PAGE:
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When the smoke gets in your eyes

Exposure to cigarette smoke is a major risk factor for serious vision problems that can lead to blindness, said Victor Malinovsky, clinical professor in the School of Optometry at Indiana University in Bloomington. For example, regular smokers are twice as likely to develop Type II diabetes, three times as likely to experience age-related macular degeneration, and more than 16 times as likely to suffer ischemic optic neuropathy, a sudden-onset disease that can cause total vision loss in one or both eyes.

"Casual smokers and people exposed to second-hand smoke also have greatly increased risk of many eye diseases," Malinovsky said. "There are so many components in cigarette smoke that are toxic -- nicotine, carbon monoxide, tar -- and they alter the nutrients that need to reach the eye; they upset the eye chemistry. An even bigger problem is the damage to blood vessels from smoking. The vessels behind the eye can be compromised, which cuts off the flow of oxygen to the eye."

Victor Malinovsky

Victor Malinovsky works with a patient at the IU School of Optometry.

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Below, Malinovsky describes a number of diseases affecting vision for which smoking is a leading risk factor. He noted that quitting smoking or reducing exposure dramatically reduces the risk of developing these diseases

  • Macular degeneration. "Age-related macular degeneration is the leading cause of blindness among older adults. The two major risk factors are age and smoking. We currently don't have a good treatment for this disease. It affects central vision so that a blind spot develops right in the front of the field of vision. You may be able to move around, but your livelihood will be affected as well as reading and driving -- most activities of daily life.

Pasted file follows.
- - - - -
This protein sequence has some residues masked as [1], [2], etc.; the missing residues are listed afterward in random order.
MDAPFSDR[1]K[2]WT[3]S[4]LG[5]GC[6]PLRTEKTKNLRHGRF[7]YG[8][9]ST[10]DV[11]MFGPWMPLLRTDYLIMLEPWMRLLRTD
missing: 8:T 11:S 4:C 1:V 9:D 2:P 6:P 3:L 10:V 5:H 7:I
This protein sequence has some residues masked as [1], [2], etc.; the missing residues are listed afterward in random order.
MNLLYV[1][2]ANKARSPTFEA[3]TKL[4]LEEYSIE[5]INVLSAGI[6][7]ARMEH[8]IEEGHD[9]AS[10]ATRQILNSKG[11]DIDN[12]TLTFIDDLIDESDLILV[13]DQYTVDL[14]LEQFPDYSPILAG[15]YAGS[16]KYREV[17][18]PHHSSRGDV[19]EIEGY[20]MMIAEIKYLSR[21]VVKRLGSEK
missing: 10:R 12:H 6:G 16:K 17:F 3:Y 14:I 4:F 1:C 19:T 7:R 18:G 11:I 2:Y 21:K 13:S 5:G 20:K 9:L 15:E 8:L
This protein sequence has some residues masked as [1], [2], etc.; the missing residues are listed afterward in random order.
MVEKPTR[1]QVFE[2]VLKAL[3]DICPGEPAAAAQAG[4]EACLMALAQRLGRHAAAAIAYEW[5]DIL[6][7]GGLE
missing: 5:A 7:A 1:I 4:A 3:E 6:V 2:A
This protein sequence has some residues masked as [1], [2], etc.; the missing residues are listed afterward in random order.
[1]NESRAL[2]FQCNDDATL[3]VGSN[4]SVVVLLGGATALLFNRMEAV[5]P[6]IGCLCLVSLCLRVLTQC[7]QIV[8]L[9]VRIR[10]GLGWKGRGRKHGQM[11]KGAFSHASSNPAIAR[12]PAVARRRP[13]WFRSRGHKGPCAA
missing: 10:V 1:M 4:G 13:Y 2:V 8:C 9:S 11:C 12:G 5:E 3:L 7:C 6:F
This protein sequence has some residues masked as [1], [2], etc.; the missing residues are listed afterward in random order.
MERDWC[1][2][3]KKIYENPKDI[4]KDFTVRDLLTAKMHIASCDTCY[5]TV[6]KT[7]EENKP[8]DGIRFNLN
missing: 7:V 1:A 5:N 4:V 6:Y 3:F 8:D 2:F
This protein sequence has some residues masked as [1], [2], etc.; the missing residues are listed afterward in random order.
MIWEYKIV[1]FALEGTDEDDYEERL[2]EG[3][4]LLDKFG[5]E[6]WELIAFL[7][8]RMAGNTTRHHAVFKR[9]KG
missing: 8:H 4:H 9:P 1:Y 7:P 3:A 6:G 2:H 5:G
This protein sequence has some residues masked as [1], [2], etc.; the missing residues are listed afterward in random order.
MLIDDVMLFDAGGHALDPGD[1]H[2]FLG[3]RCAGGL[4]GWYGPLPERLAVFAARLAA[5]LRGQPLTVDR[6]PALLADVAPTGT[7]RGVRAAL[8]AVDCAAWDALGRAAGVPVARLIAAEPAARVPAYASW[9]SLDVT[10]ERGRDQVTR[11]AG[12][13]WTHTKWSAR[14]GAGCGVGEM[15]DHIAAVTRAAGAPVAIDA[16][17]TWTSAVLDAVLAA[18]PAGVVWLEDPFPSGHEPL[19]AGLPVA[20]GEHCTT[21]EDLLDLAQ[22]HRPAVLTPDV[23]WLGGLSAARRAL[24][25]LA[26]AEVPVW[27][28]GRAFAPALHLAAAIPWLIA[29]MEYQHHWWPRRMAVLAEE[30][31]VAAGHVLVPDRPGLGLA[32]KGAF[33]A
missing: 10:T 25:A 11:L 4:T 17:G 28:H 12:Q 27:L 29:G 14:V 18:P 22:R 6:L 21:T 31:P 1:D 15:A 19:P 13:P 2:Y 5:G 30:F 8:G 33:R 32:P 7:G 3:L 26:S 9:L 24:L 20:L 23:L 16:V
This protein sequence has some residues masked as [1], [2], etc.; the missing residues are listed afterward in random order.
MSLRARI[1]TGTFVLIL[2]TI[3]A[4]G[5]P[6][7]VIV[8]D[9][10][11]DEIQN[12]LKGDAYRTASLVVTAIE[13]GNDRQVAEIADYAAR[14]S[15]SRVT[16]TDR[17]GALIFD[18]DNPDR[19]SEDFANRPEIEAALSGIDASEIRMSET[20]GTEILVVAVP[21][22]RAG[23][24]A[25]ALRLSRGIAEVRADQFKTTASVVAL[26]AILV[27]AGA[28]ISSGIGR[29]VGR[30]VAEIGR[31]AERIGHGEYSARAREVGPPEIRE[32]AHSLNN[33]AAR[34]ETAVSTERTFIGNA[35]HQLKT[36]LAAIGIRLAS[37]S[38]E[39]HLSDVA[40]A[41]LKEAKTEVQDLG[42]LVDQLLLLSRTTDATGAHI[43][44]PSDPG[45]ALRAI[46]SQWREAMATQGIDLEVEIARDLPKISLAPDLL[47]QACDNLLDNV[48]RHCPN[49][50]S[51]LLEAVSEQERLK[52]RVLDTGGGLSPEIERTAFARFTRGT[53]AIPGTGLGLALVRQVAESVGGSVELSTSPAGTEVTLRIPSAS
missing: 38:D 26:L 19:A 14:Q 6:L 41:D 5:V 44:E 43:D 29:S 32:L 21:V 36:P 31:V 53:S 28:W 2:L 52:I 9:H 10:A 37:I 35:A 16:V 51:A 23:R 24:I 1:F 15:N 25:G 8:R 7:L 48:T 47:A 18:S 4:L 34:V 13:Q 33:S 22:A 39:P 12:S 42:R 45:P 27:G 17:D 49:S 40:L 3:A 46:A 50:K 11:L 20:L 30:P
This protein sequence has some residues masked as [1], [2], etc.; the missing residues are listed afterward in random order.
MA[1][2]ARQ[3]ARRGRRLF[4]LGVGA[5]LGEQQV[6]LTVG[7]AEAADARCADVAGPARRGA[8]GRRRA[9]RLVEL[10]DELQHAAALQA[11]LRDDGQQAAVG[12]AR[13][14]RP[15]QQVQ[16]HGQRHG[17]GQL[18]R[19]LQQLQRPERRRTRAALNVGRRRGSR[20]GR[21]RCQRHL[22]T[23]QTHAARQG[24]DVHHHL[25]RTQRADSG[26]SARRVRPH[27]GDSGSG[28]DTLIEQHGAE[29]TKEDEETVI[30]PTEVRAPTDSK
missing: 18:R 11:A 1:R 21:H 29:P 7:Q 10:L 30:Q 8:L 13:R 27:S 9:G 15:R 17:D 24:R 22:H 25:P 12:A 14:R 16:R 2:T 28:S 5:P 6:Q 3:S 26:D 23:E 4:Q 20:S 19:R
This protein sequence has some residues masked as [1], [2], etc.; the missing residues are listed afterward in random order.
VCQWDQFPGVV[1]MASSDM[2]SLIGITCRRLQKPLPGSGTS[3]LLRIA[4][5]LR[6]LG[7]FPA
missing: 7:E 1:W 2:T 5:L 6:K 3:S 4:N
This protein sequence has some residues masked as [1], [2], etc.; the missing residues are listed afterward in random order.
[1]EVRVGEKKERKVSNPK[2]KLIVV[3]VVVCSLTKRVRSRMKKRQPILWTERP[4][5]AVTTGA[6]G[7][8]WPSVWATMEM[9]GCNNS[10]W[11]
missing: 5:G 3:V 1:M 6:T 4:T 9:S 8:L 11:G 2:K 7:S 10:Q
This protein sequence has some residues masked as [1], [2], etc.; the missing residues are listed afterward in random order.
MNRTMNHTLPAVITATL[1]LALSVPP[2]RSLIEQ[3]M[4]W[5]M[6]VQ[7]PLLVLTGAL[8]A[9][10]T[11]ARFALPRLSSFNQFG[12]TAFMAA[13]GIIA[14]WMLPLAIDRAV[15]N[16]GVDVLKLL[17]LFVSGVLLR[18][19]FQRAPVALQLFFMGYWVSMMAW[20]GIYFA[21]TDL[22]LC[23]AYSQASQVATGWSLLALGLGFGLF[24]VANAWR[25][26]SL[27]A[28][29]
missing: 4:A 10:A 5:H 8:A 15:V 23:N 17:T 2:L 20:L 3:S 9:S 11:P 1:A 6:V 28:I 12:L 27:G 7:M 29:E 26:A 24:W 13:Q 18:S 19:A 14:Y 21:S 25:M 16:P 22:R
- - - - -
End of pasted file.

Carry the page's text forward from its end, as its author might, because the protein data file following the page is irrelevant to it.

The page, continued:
• Diabetic retinopathy. "The risk of developing Type II diabetes increases with the amount of smoke exposure. Smokers who develop diabetes also have earlier onset than non-smokers who develop the disease. With diabetic retinopathy, the blood vessels behind the eye become leaky. The tissue around the broken capillaries swells and can distort vision. At the same time, capillaries can't get any oxygen to the back of the eye, so the cells begin to die."
  • Cataracts. "People who smoke 20 or more cigarettes per day are more than twice as likely to develop cataracts compared to nonsmokers. The toxic elements in cigarette smoke destroy the antioxidant nutrients that are essential to lens transparency."
  • Glaucoma. "Glaucoma is another leading cause of blindness that is correlated to smoking. Glaucoma involves damage to the optic nerve. The blood vessels that supply the optic nerve can be damaged from smoking."
  • Ischemic optic neuropathy. "Ischemic optic neuropathy is a disease of the optic nerve that comes on very suddenly. You can wake up and your vision is gone, or half your field of vision is gone. What happens is that the blood vessels close suddenly, and the blood supply to the optic nerve is completely cut off. It is a rare disease, but it is 16 times more likely to occur among smokers than nonsmokers, and smokers tend to get it in their early 50s rather than their mid-60s. If you are smoking and you develop this condition in one eye, you know you need to stop, because the other eye is at risk."